By Dennis Sean O’Brien
WASHINGTON – The majority of Marylanders support mandatory random drug testing of high school students, according to a University of Maryland Research Center poll.
Of 1,002 people asked, 76 percent said all high school athletes should be tested for drugs. Sixty-one percent said all students should be tested, according to the poll, conducted between Oct. 30 and Dec. 31.
The constitutionality of randomly testing all students is unclear. But the Supreme Court decided in June 1995 that schools can randomly test student athletes.
No schools in Maryland conduct random drug testing, said Linda Schiffer, a special assistant in the Governor’s Office of Crime Control & Prevention.
While the idea of testing athletes may be popular with residents, some school officials said random drug testing is too expensive and unnecessary.
“Student athletes are the least likely, as a group, to be involved with drugs,” said Donald McGlew, the athletic director of Eleanor Roosevelt High School in Greenbelt.
McGlew, 48, of Annapolis, also coaches girls’ basketball. He said if an athlete was using drugs, coaches would know.
With about 2,900 students, Eleanor Roosevelt’s student population is the largest in the state. The school supports about 500-600 student athletes a season, McGlew said.
Sports programs at the high school already have tight budgets, McGlew said. Even if the cost of testing did not come from sports departments, the money could be better spent elsewhere, he said.
“My average class size now is 34 students. If we had drug testing, it would probably go up to 36,” said McGlew, an English teacher. “It’s just throwing money at the problem.”
Tests for illegal drugs cost the Veronia School District in Oregon – which won the 1995 Supreme Court case – $13.50 a student, said Barbara Ervin, a school district staffer.
The Oregon district began testing all junior and senior high school athletes at the beginning of their sports seasons in 1989, Ervin said. Ten percent of them are tested at random each week for the duration of the season, she said.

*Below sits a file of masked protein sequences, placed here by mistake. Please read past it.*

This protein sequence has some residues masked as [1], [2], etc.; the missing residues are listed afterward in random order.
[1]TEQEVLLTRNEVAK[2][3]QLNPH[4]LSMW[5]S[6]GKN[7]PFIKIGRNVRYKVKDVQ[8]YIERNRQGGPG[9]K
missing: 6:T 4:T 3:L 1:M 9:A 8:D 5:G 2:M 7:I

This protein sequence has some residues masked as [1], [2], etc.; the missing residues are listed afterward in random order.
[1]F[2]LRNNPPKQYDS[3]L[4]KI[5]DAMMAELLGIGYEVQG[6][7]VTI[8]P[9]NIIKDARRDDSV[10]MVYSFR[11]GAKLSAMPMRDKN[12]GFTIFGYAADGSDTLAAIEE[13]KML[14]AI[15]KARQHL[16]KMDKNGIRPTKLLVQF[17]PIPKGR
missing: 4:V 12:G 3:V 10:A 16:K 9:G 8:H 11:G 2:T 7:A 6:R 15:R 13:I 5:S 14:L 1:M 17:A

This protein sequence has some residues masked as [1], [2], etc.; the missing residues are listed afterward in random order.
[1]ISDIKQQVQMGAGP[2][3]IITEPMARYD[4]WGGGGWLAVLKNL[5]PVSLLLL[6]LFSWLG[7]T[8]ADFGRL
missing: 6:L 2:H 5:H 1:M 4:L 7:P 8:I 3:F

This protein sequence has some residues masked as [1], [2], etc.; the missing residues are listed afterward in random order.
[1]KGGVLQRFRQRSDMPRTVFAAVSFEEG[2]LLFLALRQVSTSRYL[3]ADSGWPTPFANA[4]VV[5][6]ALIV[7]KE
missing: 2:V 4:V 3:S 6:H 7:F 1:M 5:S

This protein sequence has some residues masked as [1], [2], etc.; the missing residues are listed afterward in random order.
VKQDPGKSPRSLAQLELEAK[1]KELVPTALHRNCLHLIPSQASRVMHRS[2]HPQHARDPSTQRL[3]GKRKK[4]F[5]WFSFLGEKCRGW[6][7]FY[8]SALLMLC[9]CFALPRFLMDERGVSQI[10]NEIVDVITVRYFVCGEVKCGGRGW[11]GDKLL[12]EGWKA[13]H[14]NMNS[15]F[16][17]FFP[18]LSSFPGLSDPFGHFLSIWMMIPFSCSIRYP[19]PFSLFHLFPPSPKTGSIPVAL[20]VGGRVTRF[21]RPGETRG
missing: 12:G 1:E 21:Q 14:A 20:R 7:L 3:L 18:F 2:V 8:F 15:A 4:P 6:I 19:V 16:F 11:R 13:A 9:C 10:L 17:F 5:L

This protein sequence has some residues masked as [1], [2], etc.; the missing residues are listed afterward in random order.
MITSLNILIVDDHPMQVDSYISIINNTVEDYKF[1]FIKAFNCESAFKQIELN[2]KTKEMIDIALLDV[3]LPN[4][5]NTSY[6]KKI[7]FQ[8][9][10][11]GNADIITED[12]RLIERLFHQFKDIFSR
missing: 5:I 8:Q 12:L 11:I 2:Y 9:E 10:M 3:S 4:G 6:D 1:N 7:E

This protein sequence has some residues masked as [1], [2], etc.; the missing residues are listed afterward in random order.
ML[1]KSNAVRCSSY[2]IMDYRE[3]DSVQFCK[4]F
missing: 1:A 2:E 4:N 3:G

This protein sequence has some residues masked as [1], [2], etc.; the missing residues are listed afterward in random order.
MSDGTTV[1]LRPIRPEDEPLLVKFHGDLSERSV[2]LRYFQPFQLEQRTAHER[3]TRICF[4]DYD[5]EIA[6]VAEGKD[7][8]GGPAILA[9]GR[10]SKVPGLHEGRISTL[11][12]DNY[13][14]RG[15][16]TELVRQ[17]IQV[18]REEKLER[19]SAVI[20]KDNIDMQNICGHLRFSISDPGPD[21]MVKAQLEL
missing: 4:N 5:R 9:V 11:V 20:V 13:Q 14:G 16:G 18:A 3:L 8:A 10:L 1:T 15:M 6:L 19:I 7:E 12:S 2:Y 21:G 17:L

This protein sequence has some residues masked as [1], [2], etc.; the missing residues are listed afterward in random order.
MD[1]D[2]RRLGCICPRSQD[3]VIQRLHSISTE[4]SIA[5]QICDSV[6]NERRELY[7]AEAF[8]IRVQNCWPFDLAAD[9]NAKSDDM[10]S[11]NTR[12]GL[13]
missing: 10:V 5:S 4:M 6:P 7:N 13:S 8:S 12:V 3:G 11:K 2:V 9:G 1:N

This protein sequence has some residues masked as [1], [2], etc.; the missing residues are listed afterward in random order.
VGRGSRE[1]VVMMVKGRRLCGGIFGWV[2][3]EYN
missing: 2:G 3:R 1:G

She said the testing has been effective in reducing drug use.
The Maryland governor’s office recognizes drug use by athletes could increase their risk of injury, Schiffer said. But, she added, random drug testing is a local issue to be addressed on a case-by-case basis.
Jahmal Corley, 18, a track and field standout from Largo, is considered by many to be Eleanor Roosevelt’s best athlete. He said he supports testing athletes, not just to search for marijuana or other drugs, but for drugs like steroids.
“I think athletes should be tested, because some athletes use performance enhancers and it’s not fair to the guys who do it the right way,” Corley said.
His classmate, Marquis Wright, a power forward for the Raiders’ basketball team, agreed.
“If you can’t play without using drugs, then you don’t need to be a player,” said Wright, 16, of Greenbelt.
Some coaches and athletes said they do not like the idea of singling athletes out for testing.
“It’s not really fair to just test the athletes,” said Bill Hunter, coach of the girls’ softball team at Eleanor Roosevelt.
“If you’re going to test the athletes, then you probably should test everybody else,” said Hunter, 44, a business teacher from Hyattsville.
“I’d refuse unless the whole school was tested,” said 17- year-old Ryan Green, a pitcher for Gaithersburg High School’s varsity baseball team.
Green, of Gaithersburg, said he thinks if athletes have to be tested, they should only test for steroids, not other illegal drugs. “It won’t affect performance,” he said of the other drugs.
He said if athletes are caught using drugs they should be disciplined by their coaches. Gaithersburg players have to sign a contract promising not to drink, smoke or do drugs during the season.
Student athletes who get caught violating the contract could have to sit the rest of the season out.
Gaithersburg’s baseball coach, Paul Kane, said there should be probable cause for school drug testing. “Random testing, at this age?” he asked incredulously.
Kane, 47, of Gaithersburg, added he is not convinced it is the school’s responsibility to do drug testing. “If a parent thinks their child is on drugs they should take that child for a drug test,” the history teacher said.
Laura Davis, 18, a senior fullback for Gaithersburg’s girls’ soccer team, said drug use is rare among athletes at her school.
“If you’re a serious athlete, you’re not going to be using drugs,” Davis said. “And at Gaithersburg, if you’re not an athlete, you’re nothing.” The poll of Maryland adults was conducted for the Center for Substance Abuse Research at the University of Maryland at College Park. Polls on drug-related issues are conducted annually, but this is the first year the question of testing student athletes has been addressed, said Maggie Hsu, a researcher for the group. -30-